Darrell Gaskin, PhD and David Asch, MD, MBA, will participate in the Health Policy Dialogue Series collaboration between the Jayne Koskinas Ted Giovanis Foundation for Health and Policy (JKTG Foundation) and the Milken Institute School of Public Health at the George Washington University.
February 23, Gaskin will discuss nonprofit hospital’s provision of charity care and how it measures up to their tax-exempt status. April 25, Asch will discuss his research that looks at how patients and physicians make medical decisions from treatment choice to health behaviors to insurance selection.
Gaskin is professor of health economics and director of the Center for Health Disparities Solutions at the Johns Hopkins Bloomberg School of Public Health.
Known as an international expert on healthcare disparities, Gaskin serves on several Institute of Medicine committees and has been recognized for his research.
Asch is executive director of the Penn Medicine Center and professor at the Perelman School of Medicine at the University of Pennsylvania and Wharton School.
Asch has received numerous honors for both his teaching and his research. He is a member of the Association of the American Physicians and the Institute of Medicine.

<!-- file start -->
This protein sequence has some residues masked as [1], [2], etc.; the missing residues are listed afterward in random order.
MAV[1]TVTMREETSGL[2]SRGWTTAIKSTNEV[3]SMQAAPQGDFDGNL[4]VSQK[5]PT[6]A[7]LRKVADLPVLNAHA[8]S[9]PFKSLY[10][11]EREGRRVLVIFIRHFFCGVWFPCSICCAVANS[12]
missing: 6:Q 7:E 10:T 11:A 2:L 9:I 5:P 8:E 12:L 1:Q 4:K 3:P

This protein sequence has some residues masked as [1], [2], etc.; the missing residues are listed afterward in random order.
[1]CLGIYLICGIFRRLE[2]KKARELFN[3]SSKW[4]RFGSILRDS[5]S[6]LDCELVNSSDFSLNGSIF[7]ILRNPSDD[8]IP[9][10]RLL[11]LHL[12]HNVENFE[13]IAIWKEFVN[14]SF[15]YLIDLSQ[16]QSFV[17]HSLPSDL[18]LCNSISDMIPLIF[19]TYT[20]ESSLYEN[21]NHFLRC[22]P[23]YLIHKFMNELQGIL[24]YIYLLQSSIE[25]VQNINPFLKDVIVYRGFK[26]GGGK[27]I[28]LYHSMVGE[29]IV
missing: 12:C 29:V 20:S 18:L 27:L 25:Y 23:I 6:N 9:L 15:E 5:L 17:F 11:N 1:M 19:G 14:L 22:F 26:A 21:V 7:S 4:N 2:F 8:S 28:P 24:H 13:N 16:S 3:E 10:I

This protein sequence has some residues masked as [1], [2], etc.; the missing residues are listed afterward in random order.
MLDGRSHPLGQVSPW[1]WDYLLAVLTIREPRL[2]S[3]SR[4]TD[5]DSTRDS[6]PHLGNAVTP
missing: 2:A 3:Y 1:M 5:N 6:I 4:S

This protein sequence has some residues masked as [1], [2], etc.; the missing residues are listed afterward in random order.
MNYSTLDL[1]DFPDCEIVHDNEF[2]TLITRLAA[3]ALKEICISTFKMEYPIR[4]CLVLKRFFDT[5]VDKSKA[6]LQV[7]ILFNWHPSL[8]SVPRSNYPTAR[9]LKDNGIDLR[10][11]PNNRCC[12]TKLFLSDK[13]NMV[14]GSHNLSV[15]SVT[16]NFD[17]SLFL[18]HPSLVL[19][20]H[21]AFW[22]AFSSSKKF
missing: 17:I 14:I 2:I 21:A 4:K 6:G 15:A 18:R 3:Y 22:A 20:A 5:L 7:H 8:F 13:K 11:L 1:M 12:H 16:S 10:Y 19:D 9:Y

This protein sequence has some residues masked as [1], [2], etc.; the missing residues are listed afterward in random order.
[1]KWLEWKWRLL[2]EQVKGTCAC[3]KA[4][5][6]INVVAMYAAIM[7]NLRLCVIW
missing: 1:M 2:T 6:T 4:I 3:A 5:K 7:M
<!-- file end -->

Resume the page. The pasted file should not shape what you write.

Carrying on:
The free lectures will be held at the Milken Institute School of Public Health, 950 New Hampshire Ave., Washington, D.C. To register, contact Clarence Greene at [email protected]. Video replays are available post-event on the Foundation’s YouTube channel.
The Jayne Koskinas Ted Giovanis Foundation for Health and Policy (JKTG Foundation) today announced funding to develop a prototype multiscale model designed to predict therapeutic responses of tumor ecosystems – a new frontier in breast cancer research.
The word “stakeholder” really bothers me particularly in the healthcare space. I’m struck by a quote by Ken Burns.
“The thing that I’ve learned is that there is no ‘them.’ This is what everybody does: make a distinction about ‘them.’ It’s just ‘us’.”
In racing, we measure this in lap times often down to the second or tenths of a second. A recent racing article provoked me to think about the pursuit of “the last tenth” of a second in improvement which is typically the toughest and most difficult to attain.